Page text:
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    Re: Lewis and Clark lunars: more 1803 Almanac data
    From: Frank Reed CT
    Date: 2004 Apr 21, 17:33 EDT
    Ken M you wrote:
    "I had another look at a star chart over lunch and found a small, dim, red star at the bottom of Orion's bow (PI 6 Orion) with an 1803 right ascension of 4h 48m 23.5s, dec 1° 24' 5.7". I stuck that into my spreadsheet where I was comparing the cleared distance with the true  distance for various stars (in my post of this morning) and it appears to be our mystery star. "

    Though this is possible, I'm skeptical for a couple of reasons. First, this is a very faint star. That bright gibbous moon would make it extremely difficult to see. What worries me more is that this may have become a case of a solution that fits the data by mere chance. Your standard of solution was to seek a star that would fit the distance and rate of change of the observations to within a few minutes of arc. There are two patches of sky that would do this, as a matter of mathematical necessity. How large are those patches? What is the probability that you will find a star brighter than magnitude 5.0 (or some other limit) merely by chance in one of those patches? Indeed, is there a star in the patch on the opposite side of the ecliptic that is as bright as Pi 6 Ori?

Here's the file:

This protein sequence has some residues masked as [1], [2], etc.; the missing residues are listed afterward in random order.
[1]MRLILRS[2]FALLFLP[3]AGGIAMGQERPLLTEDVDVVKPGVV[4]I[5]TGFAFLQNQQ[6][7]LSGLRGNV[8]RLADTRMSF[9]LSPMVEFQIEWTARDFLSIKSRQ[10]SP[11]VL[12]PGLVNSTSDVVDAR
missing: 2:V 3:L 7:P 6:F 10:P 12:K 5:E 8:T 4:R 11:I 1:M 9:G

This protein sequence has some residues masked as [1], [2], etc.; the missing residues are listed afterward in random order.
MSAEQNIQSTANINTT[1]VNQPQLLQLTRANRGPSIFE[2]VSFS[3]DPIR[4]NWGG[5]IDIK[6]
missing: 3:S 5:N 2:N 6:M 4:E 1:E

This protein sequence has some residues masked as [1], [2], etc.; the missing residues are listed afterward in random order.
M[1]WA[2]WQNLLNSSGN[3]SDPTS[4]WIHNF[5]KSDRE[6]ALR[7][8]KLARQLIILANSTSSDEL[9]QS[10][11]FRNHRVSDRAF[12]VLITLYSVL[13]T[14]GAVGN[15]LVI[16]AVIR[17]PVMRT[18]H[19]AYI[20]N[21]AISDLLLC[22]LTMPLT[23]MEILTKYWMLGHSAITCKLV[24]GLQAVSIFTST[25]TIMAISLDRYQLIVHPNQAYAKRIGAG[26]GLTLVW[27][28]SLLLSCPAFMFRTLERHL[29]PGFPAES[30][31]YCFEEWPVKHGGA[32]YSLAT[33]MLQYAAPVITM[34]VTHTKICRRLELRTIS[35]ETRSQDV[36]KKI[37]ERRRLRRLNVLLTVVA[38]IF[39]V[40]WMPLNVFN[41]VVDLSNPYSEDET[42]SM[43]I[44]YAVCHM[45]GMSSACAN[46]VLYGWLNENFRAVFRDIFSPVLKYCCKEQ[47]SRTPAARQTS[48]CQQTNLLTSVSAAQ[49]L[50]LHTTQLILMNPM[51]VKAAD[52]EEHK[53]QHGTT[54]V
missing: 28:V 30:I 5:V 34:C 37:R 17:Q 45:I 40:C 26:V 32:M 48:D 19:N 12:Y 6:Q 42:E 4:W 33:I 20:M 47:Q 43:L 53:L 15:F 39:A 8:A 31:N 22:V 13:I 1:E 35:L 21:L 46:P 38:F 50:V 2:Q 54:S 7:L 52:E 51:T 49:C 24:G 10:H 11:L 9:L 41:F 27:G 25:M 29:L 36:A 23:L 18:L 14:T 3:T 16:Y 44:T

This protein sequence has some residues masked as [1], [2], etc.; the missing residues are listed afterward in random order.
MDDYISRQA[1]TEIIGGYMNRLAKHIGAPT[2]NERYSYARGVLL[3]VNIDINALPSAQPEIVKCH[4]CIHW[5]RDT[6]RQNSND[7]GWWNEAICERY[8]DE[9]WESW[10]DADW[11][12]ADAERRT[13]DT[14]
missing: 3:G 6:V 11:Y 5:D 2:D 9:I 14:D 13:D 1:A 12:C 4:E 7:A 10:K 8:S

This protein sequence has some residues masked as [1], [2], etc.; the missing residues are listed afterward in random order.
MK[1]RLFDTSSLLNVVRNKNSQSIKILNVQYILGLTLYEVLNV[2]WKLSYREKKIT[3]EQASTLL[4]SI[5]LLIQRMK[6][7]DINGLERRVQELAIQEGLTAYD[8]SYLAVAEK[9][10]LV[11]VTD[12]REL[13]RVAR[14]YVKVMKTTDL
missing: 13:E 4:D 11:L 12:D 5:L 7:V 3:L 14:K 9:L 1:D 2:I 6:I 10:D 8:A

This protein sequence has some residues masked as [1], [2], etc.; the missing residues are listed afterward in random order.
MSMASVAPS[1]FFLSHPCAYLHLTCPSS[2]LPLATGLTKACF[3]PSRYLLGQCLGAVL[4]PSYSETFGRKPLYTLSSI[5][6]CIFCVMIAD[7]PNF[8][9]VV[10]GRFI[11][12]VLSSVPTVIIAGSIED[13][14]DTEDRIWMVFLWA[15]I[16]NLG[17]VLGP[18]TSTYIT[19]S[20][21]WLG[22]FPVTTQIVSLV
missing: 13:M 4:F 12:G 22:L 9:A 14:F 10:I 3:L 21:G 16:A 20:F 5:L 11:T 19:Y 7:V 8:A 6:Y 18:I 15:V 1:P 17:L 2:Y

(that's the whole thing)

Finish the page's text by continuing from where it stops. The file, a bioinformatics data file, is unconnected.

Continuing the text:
All that said, I think it's still a possibility. Is there some methodological error that would have led to this star instead of Aldebaran? Do any of the stars near Pi 6 Ori make a pattern that might be mistaken for the Hyades (possibly inverted) by an inexperienced observer? Aldebaran is one of the easiest lunars stars to identify because of the distinctive pattern around it, and that pattern is well-described in Moore/Bowditch etc.

    Frank E. Reed
    [ ] Mystic, Connecticut
    [X] Chicago, Illinois

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